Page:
As the rest of the UK received a large dumping of snow, the Isle of Wight instead had high winds and squally rain showers. This is an image of the Needles on the west cost of the Isle of Wight. Walking up from the car park, the winds were in excess of 60 knots, which translates to mid force 11 winds, a few knots shy of hurricane wind speeds!
Shot for the Day (22 August 2016)
Last weekend, the UK was battered with gale force winds and heavy rain. I headed down to Sidmouth in Devon to try and capture some of nature’s drama. The first shot was from a rock jetty by the sea. I used a Little Stopper, which caused an interesting colour cast in the image. The sea was a deep red from the churned up sea bed.
I move along the beach to grab this shot of the waves breaking against the concrete causeway. The evening sun was behind me but the clouds to the east reflected the evening glow, behind the crashing waves.
A day in Death Valley, USA
Recently, after being on a film shoot in California, I had a couple of days spare at the end of my trip and decided to capture some images in Death Valley. I made the classic tourist error of hiring a convertible car, which in the desert, is a bad idea. You want, no, you need to have air conditioning. Being stoic, I chose discomfort and sunburn instead, which turned out well for me.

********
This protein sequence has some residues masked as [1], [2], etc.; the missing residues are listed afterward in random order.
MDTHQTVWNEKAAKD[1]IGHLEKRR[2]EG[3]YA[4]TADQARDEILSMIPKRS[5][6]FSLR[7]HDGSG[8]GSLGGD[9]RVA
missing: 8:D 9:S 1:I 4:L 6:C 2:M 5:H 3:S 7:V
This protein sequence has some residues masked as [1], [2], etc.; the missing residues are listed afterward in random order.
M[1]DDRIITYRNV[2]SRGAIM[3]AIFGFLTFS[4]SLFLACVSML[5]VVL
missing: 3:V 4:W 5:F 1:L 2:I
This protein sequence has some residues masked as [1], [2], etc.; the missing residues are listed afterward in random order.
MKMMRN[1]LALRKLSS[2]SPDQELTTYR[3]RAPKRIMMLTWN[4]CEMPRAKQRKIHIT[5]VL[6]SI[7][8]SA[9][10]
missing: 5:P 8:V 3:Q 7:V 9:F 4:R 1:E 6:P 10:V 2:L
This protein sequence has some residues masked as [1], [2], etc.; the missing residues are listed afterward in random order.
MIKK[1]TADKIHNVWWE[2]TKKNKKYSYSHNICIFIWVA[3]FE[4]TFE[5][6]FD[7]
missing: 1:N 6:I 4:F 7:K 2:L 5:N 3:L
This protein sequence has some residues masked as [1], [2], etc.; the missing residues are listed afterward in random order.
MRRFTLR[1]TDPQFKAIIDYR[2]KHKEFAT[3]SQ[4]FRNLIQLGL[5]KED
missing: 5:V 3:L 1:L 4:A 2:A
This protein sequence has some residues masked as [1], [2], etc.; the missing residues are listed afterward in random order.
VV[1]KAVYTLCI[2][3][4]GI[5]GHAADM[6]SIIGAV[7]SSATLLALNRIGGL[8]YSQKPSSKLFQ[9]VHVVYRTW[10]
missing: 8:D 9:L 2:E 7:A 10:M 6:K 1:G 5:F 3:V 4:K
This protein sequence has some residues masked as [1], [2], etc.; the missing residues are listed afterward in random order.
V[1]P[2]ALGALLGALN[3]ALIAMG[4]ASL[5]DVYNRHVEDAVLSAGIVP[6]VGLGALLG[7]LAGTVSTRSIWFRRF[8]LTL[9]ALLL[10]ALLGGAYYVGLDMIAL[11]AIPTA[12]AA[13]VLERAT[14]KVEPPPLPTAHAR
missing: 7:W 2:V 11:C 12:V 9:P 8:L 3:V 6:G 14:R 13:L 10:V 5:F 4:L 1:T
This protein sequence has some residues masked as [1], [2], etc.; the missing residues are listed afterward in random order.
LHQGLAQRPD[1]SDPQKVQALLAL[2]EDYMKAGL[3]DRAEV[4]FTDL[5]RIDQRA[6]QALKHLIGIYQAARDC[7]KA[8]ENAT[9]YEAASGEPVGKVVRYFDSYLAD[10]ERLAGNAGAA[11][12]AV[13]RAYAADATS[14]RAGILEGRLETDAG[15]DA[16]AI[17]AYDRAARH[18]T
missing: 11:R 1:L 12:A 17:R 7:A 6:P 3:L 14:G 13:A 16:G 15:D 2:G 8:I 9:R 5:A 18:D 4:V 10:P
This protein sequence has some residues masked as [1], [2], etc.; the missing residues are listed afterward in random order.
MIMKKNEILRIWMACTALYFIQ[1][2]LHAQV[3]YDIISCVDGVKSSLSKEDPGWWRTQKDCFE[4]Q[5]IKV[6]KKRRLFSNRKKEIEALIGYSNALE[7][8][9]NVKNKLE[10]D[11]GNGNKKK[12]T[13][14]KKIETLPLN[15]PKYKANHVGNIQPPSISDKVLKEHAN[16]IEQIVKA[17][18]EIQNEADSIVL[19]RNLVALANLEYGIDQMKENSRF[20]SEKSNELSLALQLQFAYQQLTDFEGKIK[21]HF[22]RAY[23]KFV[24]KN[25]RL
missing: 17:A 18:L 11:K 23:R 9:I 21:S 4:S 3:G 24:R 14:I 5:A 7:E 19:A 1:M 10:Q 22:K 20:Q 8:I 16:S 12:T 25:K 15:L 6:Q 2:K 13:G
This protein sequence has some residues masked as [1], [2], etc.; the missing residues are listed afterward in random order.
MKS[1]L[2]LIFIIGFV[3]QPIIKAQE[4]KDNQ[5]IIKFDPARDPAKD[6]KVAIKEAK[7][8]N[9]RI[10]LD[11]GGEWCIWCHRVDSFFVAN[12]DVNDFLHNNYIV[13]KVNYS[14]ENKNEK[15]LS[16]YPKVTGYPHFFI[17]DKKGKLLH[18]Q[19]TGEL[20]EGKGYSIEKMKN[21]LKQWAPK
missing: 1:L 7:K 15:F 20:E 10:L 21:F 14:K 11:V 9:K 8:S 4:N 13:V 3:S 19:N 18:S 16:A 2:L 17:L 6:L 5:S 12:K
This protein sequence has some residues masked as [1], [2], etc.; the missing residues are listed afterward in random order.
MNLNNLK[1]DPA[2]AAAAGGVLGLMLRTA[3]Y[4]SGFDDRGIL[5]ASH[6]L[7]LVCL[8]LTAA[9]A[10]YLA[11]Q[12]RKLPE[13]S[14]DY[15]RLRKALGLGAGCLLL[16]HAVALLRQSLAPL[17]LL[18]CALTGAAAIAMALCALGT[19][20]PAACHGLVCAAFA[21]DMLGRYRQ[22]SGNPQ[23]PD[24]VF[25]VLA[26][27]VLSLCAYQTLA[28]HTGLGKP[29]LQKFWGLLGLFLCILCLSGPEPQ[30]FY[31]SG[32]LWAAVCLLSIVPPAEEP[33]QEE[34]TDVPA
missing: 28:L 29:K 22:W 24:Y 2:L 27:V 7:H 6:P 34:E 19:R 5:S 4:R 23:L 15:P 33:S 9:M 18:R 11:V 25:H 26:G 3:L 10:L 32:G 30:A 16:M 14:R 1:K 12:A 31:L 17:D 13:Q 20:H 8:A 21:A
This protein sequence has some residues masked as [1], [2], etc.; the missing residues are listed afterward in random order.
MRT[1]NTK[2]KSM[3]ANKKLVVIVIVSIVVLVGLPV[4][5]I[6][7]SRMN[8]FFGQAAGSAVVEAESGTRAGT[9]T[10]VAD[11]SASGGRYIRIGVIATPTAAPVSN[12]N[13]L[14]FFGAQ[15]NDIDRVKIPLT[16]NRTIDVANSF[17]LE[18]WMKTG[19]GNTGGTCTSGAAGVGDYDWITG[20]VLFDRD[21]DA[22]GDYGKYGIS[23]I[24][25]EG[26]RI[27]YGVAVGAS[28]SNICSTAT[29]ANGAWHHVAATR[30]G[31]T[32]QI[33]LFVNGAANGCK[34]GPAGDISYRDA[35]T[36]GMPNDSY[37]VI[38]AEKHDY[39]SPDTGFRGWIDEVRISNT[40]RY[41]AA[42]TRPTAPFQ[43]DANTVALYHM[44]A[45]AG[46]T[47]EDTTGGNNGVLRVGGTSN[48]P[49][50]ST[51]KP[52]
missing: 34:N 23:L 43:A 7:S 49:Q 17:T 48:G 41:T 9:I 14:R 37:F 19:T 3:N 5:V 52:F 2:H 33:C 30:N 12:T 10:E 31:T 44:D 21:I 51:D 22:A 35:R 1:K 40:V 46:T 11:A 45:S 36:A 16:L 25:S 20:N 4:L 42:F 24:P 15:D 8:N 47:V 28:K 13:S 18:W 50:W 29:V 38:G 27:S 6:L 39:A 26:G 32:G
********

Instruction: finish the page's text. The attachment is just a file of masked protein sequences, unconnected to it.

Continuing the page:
Anyhow, here are a few shots I took in a day long photography shoot in Death Valley. It effectively documents the arrival of a fierce thunder-storm, gale force winds and a torrential downpour that flooded the roads in multiple places.
The fluffy white clouds formed the perfect backdrop to this ghost town
Thick, heavy cloud was blowing into Death Valley from Nevada to the east.
The sky seemed to lose colour as the heavy, grey clouds gathered overheat, blocking out the intense sun and dropping the temperature some 20 degrees Celsius.
Rain began to fall and there were two separate rainbows in the desert. It was magnificent.
For these last two images, the wind was blowing a gale and I had to cling on to my camera gear to fear that it would be snatched away by the wind.
Forks of lightening spread 180 degrees sideways through the sky as I drove back to my hotel after taking the final session of shots on Zabriskie Point.